My eyes found her from across the room doing one of the things she loves to do most, dance! Knees bobbing. Toes tapping. Shoulders swaying. She was dancing – in church no less! I remember the moment I learned that dancing in church isn’t what people do. She hasn’t learned that yet and I hope she never does.
In watching her my immediate response was overwhelming joy and delight. There’s something special about a 4-year-old being free enough to dance in church and not give a rip about what people think. There are many days I wish I could be like her and wish others in our church could too.
But I as watched more closely, I noticed something unusual about her movements. They seemed more rigid, jerky and mechanical than usual. It was almost as though someone was telling her how to move, yet she couldn’t keep up. This was strange. Often she’s so free-flowing and graceful (as graceful as a 4-year-old can be that is). As I focused my gaze on her more intently, I noticed her gaze was also sharply fixed. And when I realized what she was watching it all made sense.
She was watching her mom on stage and whatever her mom did she followed suit. When her mom’s hands went up, her hands went up. When her mom moved her hands over her heart, she moved her hands over her heart. When her mom swayed her head back and forth, she swayed her head back and forth. She was watching her mom and mimicking her every move.
The realization that your kids are watching and mimicking you can be a little scary. Especially when they start reflecting back your bad habits and foul mouth. But at the same time, this little girl has a lot of wonderful things to take in.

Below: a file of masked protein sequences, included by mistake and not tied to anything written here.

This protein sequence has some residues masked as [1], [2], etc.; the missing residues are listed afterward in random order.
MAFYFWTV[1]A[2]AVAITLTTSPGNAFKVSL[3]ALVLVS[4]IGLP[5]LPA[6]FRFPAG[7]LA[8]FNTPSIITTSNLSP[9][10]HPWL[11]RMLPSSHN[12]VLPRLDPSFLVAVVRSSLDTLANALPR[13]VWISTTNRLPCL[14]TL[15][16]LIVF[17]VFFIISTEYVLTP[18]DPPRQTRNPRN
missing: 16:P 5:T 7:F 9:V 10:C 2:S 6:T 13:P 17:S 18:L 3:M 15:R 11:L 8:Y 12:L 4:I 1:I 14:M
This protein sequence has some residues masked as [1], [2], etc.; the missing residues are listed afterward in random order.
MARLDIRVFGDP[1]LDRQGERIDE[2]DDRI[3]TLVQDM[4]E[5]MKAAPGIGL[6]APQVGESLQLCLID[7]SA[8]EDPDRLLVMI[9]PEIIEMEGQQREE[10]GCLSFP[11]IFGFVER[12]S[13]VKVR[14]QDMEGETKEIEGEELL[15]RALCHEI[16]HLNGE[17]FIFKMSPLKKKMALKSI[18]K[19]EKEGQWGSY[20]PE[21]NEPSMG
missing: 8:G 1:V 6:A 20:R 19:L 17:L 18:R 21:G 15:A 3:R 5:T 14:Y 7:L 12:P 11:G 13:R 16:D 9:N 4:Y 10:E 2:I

She may not fully comprehend what she’s seeing, but she’s taking it in nonetheless.
She may not fully know that her mom is brave and courageous. That she takes risks and puts herself out there even when it’s easier to hide in the shadow.
She may not grasp that her mom has an immeasurable amount of strength and grit. That she keeps at it and doesn’t give up even though it’s sometimes tempting to quit.
She see the fruit of her mom pursuing her passion but probably doesn’t understand all of the hard work she’s put in to bring it to fruition.
She frequently has a front row seat to her mom’s need for Jesus. It probably doesn’t make sense now, but this, I pray, is what will impact her the most – her mom’s willingness to be vulnerable even with a 4-year-old and say she was wrong and needs forgiveness.
I know there may be a time when the idea of being like her mom will make her wanna crawl out of her skin. But for now she’s watching. Her eyes are wide open and she’s soaking it all in. It may take her a few decades to have eyes to see who her mom really is, but I think one day she’ll see and understand. I pray she’ll be grateful and even desire to be a lot like her.
Your kids are watching too. What are they seeing?